Why Karma is a Key Leadership Skill

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Have you ever heard about or listened to the band, The Grateful Dead? For those of you who know me, there should be no surprise about my referencing the Dead (I’m a dyed-in-the-wool fan). But, do you know the story about the original tale behind the name of the Grateful Dead (or grateful soul)? To think that it was randomly selected from a book sitting near!

The grateful dead

It’s about this travelling man who finds a corpse by the side of the road. Seeing that the deceased has not been afforded a proper burial, the man pays for the burial. Several years later, when the travelling man finds himself down on his luck, he is saved by the grateful spirit of the dead man. The grateful dead soul turns into the giver and life-saver… And for the travelling man, he gave without expecting or demanding anything in return. He did the ‘right’ thing because he could. By giving with intention but without expecting payback, the travelling man was manifesting his karmic leadership. As my beautiful friend, Annie, always said: “the world works in mysterious ways.”

Karmic leadership

In You Lead, I talk about using the C.H.E.C.K. framework with five ways to strengthen your leadership skills. The K in CHECK stands for Karma and is the least obvious and most powerful of the five qualities. Karma is described differently by various religions and people.

But what do I mean by Karmic Leadership? It means that you act with intention,without guarantees or even expectations for a future payback. It is as genuine as it is intentional. My version of it, which I try to put into practice in my daily life, is to give away valuable content every day. I’m not always up to the task and some days I do better than others. But, like joys of serendipity, I plan for the unexpected and look out for the signals and opportunities.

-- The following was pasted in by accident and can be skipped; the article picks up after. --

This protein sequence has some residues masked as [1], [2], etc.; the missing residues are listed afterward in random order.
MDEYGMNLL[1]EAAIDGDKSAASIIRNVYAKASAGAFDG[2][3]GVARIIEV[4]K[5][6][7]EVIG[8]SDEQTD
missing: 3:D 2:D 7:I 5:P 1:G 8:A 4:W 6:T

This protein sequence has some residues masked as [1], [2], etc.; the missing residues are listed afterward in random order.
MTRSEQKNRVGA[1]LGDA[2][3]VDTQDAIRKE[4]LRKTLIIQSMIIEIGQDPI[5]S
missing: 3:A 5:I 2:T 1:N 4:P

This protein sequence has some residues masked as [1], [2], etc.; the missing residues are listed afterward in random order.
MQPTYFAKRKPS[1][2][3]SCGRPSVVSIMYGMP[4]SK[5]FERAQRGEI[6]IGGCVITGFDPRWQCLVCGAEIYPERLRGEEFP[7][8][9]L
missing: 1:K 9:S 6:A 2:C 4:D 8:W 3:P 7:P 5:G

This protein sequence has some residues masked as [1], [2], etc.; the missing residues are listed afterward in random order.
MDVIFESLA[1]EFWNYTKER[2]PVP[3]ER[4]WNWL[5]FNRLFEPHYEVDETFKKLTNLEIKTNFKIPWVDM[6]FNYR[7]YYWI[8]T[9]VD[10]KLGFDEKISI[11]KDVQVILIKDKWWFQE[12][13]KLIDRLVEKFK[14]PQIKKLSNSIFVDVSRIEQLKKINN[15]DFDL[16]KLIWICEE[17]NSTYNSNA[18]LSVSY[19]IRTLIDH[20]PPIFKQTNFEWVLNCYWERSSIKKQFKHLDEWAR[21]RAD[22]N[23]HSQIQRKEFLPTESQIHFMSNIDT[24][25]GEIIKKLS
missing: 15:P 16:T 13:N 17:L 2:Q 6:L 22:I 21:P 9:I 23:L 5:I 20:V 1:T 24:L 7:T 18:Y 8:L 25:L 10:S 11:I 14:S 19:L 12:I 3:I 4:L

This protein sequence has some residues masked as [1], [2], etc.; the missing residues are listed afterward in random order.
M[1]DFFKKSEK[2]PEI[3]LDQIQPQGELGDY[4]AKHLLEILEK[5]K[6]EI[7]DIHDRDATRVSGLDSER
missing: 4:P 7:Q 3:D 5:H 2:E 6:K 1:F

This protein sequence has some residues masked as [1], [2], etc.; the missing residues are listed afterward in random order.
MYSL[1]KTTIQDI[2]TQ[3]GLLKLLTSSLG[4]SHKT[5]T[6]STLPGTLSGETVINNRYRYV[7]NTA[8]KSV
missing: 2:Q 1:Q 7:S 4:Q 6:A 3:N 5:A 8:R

The shoulders of karmic giants

I think of Karmic Leadership as a concept standing on the shoulders of giant thinkers, including Stephen Covey who coined the term of the abundance mindset in his best-selling 1989 book, The Seven Habits of Highly Effective People. My pal, the pirate Christopher Lochhead, talks about radical generosity. Both are terms that fall into karmic leadership. Abundance and the spirit of giving are deep wells from which to gain energy. As many studies have indicated, there are potential positive consequences for the giver by being generous. Giving social support is associated with better overall health in older adults. Volunteering is connected with delayed mortality. Acts of generosity — even small random acts — are linked with increased happiness. Worst case, you feel good. Better case, the karma returns. But it takes having the right attitude.

Developing an open and positive mindset

As much as having the best possible product and being technically good is important in business, to keep the machine going over time, driving innovation and delivering a superior customer experience, it all boils down to mindset as a leader. Another term that falls under the same karmic mindset is pronoia, which is technically still a neologism. Pronoia is the opposite of paranoia. Whereas the latter is a feeling that everyone/thing is conspiring against you, the former is that everyone/thing is conspiring for your benefit. If your outlook is that everyone is out to get you, including Lady Bad Luck, you’re far less likely to believe in a positive karma.

Pronoia is a great companion for karmic leadership.

Minter Dial @mdial

Two important questions for you:

Karma is a Key Leadership Skill. What is the karmic magic you're sprinkling among your daily activities?#leadership is #karmicleadership Click To Tweet

Karma is a Key Leadership Skill. What would it take for you to channel more pronoia than paranoia?#leadership #karmicleadership Click To Tweet

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